Dan Purrington, Mark Meunier and I decided to try to take advantage of the propitious timing of the front and head downriver hoping for a fall-out of some kind. The rain lingered much longer than we might have wished, but it eventually ended. The day was good, though early trans-gulf neotropical migrants were limited to at least 27 Swallow-tailed Kites, one Solitary Sandpiper, one adult male Ruby-throated Hummingbird, and three N. Parulas. Other birds, including a male Black-and-White Warbler in Ft. Jackson Woods and two adult Yellow-crowned Night-Herons on Haliburton Road might have been migrants, but individuals meeting that description wintered in each place.
The highlights of the day were two adult male Shiny Cowbirds together at the road curve among the chickens and doves, and outboard motor cowls serving as planters, at the beginning of Tidewater Rd., at the 90 degree curve right after crossing the levee at the end of Hwy. 23 ("The Jump"). One SHCO had been seen previously, but today there were two, along with an estimated 65 Bronzed Cowbirds and one Yellow-headed Blackbird.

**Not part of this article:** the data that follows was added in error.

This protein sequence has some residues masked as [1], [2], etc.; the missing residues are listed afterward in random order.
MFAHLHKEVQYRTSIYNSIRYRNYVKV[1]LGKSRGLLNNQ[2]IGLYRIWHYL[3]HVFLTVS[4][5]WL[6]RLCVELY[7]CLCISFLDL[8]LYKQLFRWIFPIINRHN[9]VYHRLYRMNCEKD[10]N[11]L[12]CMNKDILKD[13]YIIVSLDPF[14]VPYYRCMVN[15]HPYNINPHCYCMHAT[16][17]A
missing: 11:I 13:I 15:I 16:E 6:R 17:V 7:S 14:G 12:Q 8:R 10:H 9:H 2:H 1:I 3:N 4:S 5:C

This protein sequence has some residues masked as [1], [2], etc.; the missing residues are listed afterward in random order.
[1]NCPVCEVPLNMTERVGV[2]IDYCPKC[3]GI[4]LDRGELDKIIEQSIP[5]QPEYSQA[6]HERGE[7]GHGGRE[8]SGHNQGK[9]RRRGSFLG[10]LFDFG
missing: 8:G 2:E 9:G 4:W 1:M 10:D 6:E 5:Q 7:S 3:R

However, kites provided the spectacle of the day. When we arrived at Ft. Jackson in the morning, we watched about 4 heading downriver (east) over the Fort Woods. A half hour later we picked up 3 heading north across the river to the 'East' Bank, which three joined at least four others on the far bank.
In the afternoon, upon entering the Fort Woods, we watched at least four overhead. Later, we began noticing kites over the Myiarchus Woods across Hwy 23 from the Fort and Fort Woods. It was impossible to keep count. About 3:40 we noticed kites beginning to land in a baldcypress across the highway from the Fort Woods. Eventually 25 landed, and there were still at least 2 aloft and in view-so a minimum of 27.